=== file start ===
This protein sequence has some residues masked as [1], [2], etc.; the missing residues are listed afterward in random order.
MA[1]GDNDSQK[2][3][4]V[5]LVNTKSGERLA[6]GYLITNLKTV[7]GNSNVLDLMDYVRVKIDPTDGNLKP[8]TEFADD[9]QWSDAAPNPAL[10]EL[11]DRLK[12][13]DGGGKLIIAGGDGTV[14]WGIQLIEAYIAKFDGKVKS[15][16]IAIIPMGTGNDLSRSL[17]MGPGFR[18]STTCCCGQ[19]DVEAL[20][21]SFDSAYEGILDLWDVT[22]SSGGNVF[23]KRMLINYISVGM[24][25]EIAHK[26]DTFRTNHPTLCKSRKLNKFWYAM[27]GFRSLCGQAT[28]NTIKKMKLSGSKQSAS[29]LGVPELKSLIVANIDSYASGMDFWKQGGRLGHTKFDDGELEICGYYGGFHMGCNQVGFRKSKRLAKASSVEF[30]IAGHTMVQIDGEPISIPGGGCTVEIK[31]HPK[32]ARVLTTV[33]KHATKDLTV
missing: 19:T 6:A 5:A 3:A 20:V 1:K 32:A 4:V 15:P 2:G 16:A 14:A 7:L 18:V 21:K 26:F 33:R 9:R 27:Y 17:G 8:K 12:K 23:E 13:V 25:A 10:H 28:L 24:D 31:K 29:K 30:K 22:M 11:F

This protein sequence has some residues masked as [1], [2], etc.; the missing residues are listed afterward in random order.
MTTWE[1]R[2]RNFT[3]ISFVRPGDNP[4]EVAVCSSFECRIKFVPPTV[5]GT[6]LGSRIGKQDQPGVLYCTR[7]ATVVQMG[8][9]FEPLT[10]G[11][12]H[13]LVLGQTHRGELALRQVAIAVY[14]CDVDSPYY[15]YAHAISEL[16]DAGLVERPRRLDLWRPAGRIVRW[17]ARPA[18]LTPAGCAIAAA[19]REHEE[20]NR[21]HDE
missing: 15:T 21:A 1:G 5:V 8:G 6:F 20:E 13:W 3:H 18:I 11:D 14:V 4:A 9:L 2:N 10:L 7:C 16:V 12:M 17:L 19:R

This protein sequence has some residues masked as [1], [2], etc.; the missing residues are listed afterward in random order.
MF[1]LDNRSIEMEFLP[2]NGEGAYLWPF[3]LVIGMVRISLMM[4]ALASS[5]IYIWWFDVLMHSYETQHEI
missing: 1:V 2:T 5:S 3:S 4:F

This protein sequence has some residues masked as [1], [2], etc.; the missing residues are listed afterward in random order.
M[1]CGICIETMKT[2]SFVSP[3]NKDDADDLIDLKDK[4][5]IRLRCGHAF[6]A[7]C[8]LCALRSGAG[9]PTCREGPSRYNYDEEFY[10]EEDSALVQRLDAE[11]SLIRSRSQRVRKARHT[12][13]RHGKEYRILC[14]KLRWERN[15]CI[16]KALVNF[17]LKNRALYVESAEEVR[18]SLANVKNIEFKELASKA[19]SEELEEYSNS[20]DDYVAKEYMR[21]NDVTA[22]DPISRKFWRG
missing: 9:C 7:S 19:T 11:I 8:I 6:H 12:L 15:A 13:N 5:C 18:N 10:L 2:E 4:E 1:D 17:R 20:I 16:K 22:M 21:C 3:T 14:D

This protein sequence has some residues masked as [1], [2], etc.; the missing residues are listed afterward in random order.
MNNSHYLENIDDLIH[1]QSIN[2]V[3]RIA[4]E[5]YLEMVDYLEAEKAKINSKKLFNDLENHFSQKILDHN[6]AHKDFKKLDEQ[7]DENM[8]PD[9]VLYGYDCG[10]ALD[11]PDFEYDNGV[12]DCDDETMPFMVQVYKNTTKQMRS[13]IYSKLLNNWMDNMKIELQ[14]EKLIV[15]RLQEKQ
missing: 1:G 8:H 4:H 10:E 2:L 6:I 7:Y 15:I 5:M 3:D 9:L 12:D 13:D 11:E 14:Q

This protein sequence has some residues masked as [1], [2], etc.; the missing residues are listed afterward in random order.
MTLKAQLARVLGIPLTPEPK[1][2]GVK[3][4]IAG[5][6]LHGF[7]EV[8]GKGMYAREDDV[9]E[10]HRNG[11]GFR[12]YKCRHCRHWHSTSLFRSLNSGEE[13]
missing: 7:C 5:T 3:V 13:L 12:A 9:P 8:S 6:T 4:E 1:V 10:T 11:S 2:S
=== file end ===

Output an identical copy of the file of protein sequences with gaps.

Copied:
This protein sequence has some residues masked as [1], [2], etc.; the missing residues are listed afterward in random order.
MA[1]GDNDSQK[2][3][4]V[5]LVNTKSGERLA[6]GYLITNLKTV[7]GNSNVLDLMDYVRVKIDPTDGNLKP[8]TEFADD[9]QWSDAAPNPAL[10]EL[11]DRLK[12][13]DGGGKLIIAGGDGTV[14]WGIQLIEAYIAKFDGKVKS[15][16]IAIIPMGTGNDLSRSL[17]MGPGFR[18]STTCCCGQ[19]DVEAL[20][21]SFDSAYEGILDLWDVT[22]SSGGNVF[23]KRMLINYISVGM[24][25]EIAHK[26]DTFRTNHPTLCKSRKLNKFWYAM[27]GFRSLCGQAT[28]NTIKKMKLSGSKQSAS[29]LGVPELKSLIVANIDSYASGMDFWKQGGRLGHTKFDDGELEICGYYGGFHMGCNQVGFRKSKRLAKASSVEF[30]IAGHTMVQIDGEPISIPGGGCTVEIK[31]HPK[32]ARVLTTV[33]KHATKDLTV
missing: 19:T 6:A 5:A 3:A 20:V 1:K 32:A 4:V 15:P 2:G 16:A 14:A 7:L 18:V 21:K 26:F 33:R 9:R 27:Y 17:G 8:K 12:K 23:E 13:V 25:A 10:H 28:L 24:D 31:K 29:K 30:K 22:M 11:F

This protein sequence has some residues masked as [1], [2], etc.; the missing residues are listed afterward in random order.
MTTWE[1]R[2]RNFT[3]ISFVRPGDNP[4]EVAVCSSFECRIKFVPPTV[5]GT[6]LGSRIGKQDQPGVLYCTR[7]ATVVQMG[8][9]FEPLT[10]G[11][12]H[13]LVLGQTHRGELALRQVAIAVY[14]CDVDSPYY[15]YAHAISEL[16]DAGLVERPRRLDLWRPAGRIVRW[17]ARPA[18]LTPAGCAIAAA[19]REHEE[20]NR[21]HDE
missing: 15:T 21:A 1:G 5:V 8:G 6:F 20:E 13:W 3:H 18:I 11:D 14:V 4:A 9:L 2:N 10:L 7:C 16:V 12:M 17:L 19:R

This protein sequence has some residues masked as [1], [2], etc.; the missing residues are listed afterward in random order.
MF[1]LDNRSIEMEFLP[2]NGEGAYLWPF[3]LVIGMVRISLMM[4]ALASS[5]IYIWWFDVLMHSYETQHEI
missing: 1:V 2:T 5:S 3:S 4:F

This protein sequence has some residues masked as [1], [2], etc.; the missing residues are listed afterward in random order.
M[1]CGICIETMKT[2]SFVSP[3]NKDDADDLIDLKDK[4][5]IRLRCGHAF[6]A[7]C[8]LCALRSGAG[9]PTCREGPSRYNYDEEFY[10]EEDSALVQRLDAE[11]SLIRSRSQRVRKARHT[12][13]RHGKEYRILC[14]KLRWERN[15]CI[16]KALVNF[17]LKNRALYVESAEEVR[18]SLANVKNIEFKELASKA[19]SEELEEYSNS[20]DDYVAKEYMR[21]NDVTA[22]DPISRKFWRG
missing: 9:C 7:S 19:T 11:I 8:I 6:H 12:L 15:A 13:N 5:C 18:N 10:L 2:E 4:E 1:D 17:R 20:I 16:K 22:M 21:C 3:T 14:D

This protein sequence has some residues masked as [1], [2], etc.; the missing residues are listed afterward in random order.
MNNSHYLENIDDLIH[1]QSIN[2]V[3]RIA[4]E[5]YLEMVDYLEAEKAKINSKKLFNDLENHFSQKILDHN[6]AHKDFKKLDEQ[7]DENM[8]PD[9]VLYGYDCG[10]ALD[11]PDFEYDNGV[12]DCDDETMPFMVQVYKNTTKQMRS[13]IYSKLLNNWMDNMKIELQ[14]EKLIV[15]RLQEKQ
missing: 1:G 8:H 4:H 10:E 2:L 6:I 7:Y 15:I 5:M 3:D 9:L 12:D 13:D 11:E 14:Q

This protein sequence has some residues masked as [1], [2], etc.; the missing residues are listed afterward in random order.
MTLKAQLARVLGIPLTPEPK[1][2]GVK[3][4]IAG[5][6]LHGF[7]EV[8]GKGMYAREDDV[9]E[10]HRNG[11]GFR[12]YKCRHCRHWHSTSLFRSLNSGEE[13]
missing: 7:C 5:T 3:V 13:L 12:A 9:P 8:S 6:T 4:E 1:V 10:T 11:S 2:S